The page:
Salary Rates for Travel Nurses Remain Strikingly High, Spurring States to Lobby Against Alleged Price Gouging by Staffing Agencies
Proposed regulation to limit rate increases during health crises gets pushback from staffing agencies and travel nurses who disagree with salary restrictions
Hospitals across the nation are seeking relief from skyrocketing costs due to increased demand for temporary workers—especially travel nurses. This has led organizations like the American Hospital Association (AHA) to step in and call for legislators to cap spiking salary rates. Many clinical laboratories report similar increases in salaries following the outbreak of SARS-CoV-2 for medical technologists (MTs), clinical laboratory scientists (CLSs), histologists, and other skilled positions. This increase in salaries of lab scientists was mirrored by an even greater increase in the cost of travel MTs.
According to analysis conducted by Becker’s Hospital Review of hiring data from Vivian Health, an online job placement website for healthcare professionals, “Average weekly travel nurse pay climbed from $1,896 in January 2020 to $3,782 in December 2021, a 99.47% increase.”
A prior study by Kaufman Hall and Associates, LLC., found rates for temporary workers almost 500% higher than pre-pandemic times. While numbers are trending downward, it’s clear that rates are still high enough to cause alarm, KFF Health News reported.
“During the pandemic there were staffing companies who were making a lot of promises and not necessarily delivering,” Dave Dillon (above), VP of Public and Media Relations at Missouri Hospital Association, told KFF Health News. “It created an opportunity for both profiteering and for bad actors to be able to play in that space.” (Photo copyright: L.G. Patterson/Missouri Hospital Association.)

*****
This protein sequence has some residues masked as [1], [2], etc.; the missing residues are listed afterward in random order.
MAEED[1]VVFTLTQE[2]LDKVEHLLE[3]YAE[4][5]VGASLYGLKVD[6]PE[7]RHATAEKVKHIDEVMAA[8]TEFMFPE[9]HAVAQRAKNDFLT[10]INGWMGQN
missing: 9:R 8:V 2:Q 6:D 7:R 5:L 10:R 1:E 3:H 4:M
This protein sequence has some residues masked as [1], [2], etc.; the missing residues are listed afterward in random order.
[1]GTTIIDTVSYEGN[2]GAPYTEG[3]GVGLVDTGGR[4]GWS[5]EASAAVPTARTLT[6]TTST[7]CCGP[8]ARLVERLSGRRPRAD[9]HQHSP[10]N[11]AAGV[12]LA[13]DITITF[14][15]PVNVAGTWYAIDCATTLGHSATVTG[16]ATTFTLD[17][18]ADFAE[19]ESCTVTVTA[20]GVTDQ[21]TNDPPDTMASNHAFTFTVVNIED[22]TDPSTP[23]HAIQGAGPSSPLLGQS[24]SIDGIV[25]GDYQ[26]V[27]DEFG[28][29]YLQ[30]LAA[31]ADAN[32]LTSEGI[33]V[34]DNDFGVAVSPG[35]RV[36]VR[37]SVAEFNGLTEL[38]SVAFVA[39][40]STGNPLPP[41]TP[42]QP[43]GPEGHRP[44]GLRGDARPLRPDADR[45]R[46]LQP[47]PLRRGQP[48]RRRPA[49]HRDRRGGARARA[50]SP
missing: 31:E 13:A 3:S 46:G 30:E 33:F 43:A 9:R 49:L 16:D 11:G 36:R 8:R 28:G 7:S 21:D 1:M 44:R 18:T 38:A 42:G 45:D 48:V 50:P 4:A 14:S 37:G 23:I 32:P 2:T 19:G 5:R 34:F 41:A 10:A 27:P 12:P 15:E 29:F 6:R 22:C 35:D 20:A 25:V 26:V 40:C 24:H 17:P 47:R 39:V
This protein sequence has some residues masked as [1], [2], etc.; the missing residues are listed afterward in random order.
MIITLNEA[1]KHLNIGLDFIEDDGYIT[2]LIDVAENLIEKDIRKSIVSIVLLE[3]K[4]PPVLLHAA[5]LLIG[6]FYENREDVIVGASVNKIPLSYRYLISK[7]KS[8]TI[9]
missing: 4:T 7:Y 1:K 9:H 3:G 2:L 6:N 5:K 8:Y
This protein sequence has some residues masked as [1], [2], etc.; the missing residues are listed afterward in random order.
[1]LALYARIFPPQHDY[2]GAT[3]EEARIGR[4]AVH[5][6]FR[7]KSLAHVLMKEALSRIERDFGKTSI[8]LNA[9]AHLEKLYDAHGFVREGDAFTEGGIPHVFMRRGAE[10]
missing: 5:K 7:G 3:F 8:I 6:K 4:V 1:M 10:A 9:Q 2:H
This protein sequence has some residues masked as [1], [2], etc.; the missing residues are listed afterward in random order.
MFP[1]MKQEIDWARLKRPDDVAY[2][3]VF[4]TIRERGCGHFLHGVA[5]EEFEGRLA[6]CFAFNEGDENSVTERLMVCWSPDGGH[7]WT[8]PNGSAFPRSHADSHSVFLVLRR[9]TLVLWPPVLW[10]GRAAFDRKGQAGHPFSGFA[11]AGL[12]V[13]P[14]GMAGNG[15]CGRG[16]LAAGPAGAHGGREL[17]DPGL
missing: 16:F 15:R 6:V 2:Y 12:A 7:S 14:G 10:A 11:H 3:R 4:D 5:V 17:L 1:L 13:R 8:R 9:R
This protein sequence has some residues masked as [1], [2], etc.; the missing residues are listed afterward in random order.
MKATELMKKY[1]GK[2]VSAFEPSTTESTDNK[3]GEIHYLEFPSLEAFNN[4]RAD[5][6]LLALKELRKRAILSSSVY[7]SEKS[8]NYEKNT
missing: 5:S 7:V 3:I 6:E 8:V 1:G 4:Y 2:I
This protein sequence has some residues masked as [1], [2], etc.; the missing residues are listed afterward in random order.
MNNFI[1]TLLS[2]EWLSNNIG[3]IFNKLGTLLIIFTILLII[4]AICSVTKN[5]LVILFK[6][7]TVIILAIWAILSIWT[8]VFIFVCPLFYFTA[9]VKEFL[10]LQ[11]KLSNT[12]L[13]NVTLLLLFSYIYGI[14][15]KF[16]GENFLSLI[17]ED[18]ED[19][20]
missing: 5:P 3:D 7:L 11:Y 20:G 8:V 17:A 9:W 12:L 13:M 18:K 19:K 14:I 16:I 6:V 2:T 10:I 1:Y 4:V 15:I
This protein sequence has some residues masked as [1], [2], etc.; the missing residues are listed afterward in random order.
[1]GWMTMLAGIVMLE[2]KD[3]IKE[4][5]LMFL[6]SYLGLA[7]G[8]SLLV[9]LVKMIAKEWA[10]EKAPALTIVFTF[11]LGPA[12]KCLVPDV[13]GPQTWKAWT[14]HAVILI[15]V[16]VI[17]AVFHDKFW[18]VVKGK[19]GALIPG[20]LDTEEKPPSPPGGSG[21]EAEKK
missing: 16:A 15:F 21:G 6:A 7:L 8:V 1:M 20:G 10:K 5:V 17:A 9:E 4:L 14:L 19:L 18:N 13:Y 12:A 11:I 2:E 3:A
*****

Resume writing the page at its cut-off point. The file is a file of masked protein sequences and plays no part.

AHA Alleges Price Gouging
Demand for temporary healthcare workers surged during the COVID-19 pandemic, and, because supply was limited, salaries for temporary workers—such as travel nurses—soared as well. This dramatic increase in hospitals’ costs prompted the AHA in 2021 to send a letter to the Federal Trade Commission seeking relief for healthcare providers from what the organization called “anticompetitive pricing by nurse-staffing agencies.”
In January 2022, about 200 House members urged then White House COVID-19 Response Team Coordinator Jeffrey Zients “to investigate reports that nurse staffing agencies are taking advantage of the COVID-19 pandemic to increase their profits at the expense of patients and the hospitals that treat them,” an AHA new release noted.
In an AHA House Statement titled, “Pandemic Profiteers: Legislation to Stop Corporate Price Gouging,” the AHA wrote “Our concerns range from potential collusion to increased prices way beyond competitive levels and/or egregious price gouging and the impact these behaviors could have on efforts to care for patients and communities.”
Temporary nurses make up a large portion of staff nationwide with 1,760,111 employed nationally as of September, according to Zippia research. With some nurses commandeering $40,000 signing bonuses and pay rates up to $10,000 a week for ICU nurses during the height of the COVID-19 pandemic, the significant impact of these rate hikes cannot be ignored.
“We have received reports that the nurse staffing agencies are vastly inflating price by two, three, or more times pre-pandemic rates, and then taking 40% or more of the amount being charged to the hospitals for themselves as profits. This situation is urgent and reliance on temporary workers caused normal staffing costs to balloon in all areas of the country,” Representatives Peter Welch, D-VT, and Morgan Griffith, R-VA, wrote in the letter submitted by the AHA to House members.
States Take a Stand
But nothing was done at the federal level to cap rates for travel nurses, so hospital organizations in 14 states lobbied legislators to cap rates at the local level. However, this has proven to be problematic.